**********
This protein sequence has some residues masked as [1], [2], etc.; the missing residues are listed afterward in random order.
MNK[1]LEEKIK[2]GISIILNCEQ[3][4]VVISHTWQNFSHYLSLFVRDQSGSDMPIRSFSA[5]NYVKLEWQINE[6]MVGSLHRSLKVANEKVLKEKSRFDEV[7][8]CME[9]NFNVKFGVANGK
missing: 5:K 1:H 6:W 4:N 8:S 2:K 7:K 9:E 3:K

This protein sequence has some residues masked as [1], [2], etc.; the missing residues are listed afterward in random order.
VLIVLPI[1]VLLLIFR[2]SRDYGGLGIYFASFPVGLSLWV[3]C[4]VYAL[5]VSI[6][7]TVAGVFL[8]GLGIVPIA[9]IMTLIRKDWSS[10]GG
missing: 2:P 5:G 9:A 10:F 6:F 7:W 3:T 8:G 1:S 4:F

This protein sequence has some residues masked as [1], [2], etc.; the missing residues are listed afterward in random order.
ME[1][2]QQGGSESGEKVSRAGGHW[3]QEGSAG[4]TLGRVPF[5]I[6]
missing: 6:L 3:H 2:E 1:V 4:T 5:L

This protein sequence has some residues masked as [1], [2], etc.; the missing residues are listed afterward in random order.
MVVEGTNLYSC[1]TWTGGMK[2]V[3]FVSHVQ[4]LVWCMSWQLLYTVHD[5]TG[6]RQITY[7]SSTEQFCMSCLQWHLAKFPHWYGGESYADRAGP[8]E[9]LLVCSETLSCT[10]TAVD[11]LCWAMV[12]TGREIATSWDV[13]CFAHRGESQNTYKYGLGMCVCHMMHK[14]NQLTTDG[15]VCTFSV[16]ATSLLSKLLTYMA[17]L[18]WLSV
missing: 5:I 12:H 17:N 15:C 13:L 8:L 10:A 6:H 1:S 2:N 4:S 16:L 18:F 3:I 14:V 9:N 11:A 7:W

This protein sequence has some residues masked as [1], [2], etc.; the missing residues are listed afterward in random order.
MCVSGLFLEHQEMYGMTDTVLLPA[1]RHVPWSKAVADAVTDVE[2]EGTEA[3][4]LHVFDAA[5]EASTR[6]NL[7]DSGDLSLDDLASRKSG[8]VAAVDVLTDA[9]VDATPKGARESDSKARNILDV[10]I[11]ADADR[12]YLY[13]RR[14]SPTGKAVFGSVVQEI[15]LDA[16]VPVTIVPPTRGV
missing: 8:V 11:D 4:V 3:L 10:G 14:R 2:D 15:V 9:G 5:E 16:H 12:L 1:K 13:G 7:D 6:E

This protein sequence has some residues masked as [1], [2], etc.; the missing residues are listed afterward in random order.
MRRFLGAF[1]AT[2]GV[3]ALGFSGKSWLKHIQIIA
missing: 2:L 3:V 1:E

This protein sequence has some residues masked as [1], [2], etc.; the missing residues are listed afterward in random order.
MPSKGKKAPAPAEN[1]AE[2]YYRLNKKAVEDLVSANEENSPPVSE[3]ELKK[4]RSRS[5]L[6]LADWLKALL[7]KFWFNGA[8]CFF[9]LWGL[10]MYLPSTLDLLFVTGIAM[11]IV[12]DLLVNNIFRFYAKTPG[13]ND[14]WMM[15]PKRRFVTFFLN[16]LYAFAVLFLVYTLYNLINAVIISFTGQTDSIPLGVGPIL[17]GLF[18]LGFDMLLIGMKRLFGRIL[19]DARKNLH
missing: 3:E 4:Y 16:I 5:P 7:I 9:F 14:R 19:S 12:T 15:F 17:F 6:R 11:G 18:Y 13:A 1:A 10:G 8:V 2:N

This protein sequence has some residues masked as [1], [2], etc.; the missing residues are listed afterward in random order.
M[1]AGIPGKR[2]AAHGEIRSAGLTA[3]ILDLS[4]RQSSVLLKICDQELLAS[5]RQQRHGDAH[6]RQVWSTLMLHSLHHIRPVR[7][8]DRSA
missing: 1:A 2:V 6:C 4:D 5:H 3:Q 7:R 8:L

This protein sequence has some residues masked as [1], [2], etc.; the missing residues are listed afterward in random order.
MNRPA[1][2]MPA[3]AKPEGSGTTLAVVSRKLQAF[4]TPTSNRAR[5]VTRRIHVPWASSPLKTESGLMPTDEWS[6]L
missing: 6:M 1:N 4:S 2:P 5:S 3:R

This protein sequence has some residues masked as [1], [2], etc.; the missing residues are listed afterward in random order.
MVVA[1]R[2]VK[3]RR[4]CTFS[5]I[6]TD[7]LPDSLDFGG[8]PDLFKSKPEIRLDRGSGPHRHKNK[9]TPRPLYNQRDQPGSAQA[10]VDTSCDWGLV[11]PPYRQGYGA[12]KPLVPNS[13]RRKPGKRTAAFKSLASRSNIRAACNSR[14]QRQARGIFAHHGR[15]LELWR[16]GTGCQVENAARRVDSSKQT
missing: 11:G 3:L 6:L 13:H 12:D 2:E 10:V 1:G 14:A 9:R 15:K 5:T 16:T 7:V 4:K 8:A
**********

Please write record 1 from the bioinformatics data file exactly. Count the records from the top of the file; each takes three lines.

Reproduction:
This protein sequence has some residues masked as [1], [2], etc.; the missing residues are listed afterward in random order.
MNK[1]LEEKIK[2]GISIILNCEQ[3][4]VVISHTWQNFSHYLSLFVRDQSGSDMPIRSFSA[5]NYVKLEWQINE[6]MVGSLHRSLKVANEKVLKEKSRFDEV[7][8]CME[9]NFNVKFGVANGK
missing: 5:K 1:H 6:W 4:N 8:S 2:K 7:K 9:E 3:K